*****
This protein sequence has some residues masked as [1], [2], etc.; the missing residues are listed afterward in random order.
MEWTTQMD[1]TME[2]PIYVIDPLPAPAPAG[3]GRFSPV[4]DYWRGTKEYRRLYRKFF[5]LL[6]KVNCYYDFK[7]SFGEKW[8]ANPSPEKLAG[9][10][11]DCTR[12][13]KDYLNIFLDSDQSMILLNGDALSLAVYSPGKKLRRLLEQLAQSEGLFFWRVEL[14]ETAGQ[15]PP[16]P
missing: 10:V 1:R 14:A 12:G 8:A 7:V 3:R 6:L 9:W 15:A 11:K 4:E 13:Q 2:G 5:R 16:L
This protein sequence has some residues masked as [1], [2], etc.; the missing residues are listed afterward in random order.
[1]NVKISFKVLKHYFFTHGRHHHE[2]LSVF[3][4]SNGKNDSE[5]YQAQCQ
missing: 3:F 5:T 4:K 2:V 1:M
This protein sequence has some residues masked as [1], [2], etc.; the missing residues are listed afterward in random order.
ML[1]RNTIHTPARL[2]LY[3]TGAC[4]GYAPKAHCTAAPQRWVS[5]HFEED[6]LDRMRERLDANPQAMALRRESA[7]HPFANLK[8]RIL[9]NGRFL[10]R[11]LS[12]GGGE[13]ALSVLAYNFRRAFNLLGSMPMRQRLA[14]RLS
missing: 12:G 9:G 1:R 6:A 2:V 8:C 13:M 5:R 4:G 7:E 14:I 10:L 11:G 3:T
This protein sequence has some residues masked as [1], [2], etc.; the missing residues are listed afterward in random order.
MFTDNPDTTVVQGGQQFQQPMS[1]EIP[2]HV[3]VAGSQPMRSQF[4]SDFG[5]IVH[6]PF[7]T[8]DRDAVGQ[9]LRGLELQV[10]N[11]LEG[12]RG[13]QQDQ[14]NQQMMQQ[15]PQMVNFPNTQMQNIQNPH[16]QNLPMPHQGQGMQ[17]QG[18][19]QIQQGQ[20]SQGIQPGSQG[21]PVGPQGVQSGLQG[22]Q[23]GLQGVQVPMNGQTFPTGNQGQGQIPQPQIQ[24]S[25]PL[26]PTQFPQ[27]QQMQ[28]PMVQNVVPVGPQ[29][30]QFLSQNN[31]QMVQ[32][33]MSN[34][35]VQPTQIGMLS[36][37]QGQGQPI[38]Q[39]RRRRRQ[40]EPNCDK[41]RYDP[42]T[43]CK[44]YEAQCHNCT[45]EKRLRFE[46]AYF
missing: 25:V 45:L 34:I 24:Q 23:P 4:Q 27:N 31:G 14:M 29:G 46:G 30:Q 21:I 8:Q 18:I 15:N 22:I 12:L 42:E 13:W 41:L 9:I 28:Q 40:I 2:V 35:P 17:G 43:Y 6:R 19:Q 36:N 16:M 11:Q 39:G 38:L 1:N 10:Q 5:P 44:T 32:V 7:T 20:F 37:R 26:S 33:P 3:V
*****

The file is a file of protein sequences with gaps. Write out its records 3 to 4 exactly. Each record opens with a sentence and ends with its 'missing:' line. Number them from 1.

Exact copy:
This protein sequence has some residues masked as [1], [2], etc.; the missing residues are listed afterward in random order.
ML[1]RNTIHTPARL[2]LY[3]TGAC[4]GYAPKAHCTAAPQRWVS[5]HFEED[6]LDRMRERLDANPQAMALRRESA[7]HPFANLK[8]RIL[9]NGRFL[10]R[11]LS[12]GGGE[13]ALSVLAYNFRRAFNLLGSMPMRQRLA[14]RLS
missing: 12:G 9:G 1:R 6:A 2:V 8:C 13:M 5:R 4:G 7:E 14:I 10:L 11:G 3:T
This protein sequence has some residues masked as [1], [2], etc.; the missing residues are listed afterward in random order.
MFTDNPDTTVVQGGQQFQQPMS[1]EIP[2]HV[3]VAGSQPMRSQF[4]SDFG[5]IVH[6]PF[7]T[8]DRDAVGQ[9]LRGLELQV[10]N[11]LEG[12]RG[13]QQDQ[14]NQQMMQQ[15]PQMVNFPNTQMQNIQNPH[16]QNLPMPHQGQGMQ[17]QG[18][19]QIQQGQ[20]SQGIQPGSQG[21]PVGPQGVQSGLQG[22]Q[23]GLQGVQVPMNGQTFPTGNQGQGQIPQPQIQ[24]S[25]PL[26]PTQFPQ[27]QQMQ[28]PMVQNVVPVGPQ[29][30]QFLSQNN[31]QMVQ[32][33]MSN[34][35]VQPTQIGMLS[36][37]QGQGQPI[38]Q[39]RRRRRQ[40]EPNCDK[41]RYDP[42]T[43]CK[44]YEAQCHNCT[45]EKRLRFE[46]AYF
missing: 25:V 45:L 34:I 24:Q 23:P 4:Q 27:N 31:G 14:M 29:G 46:G 30:Q 21:I 8:Q 18:I 15:N 22:I 12:L 42:E 13:W 41:L 9:I 28:Q 40:I 2:V 35:P 17:G 43:Y 6:R 19:Q 36:N 16:M 11:Q 39:G 38:L 1:N 10:Q 5:P 44:T 32:V 7:T 20:F 37:R 26:S 33:P 3:V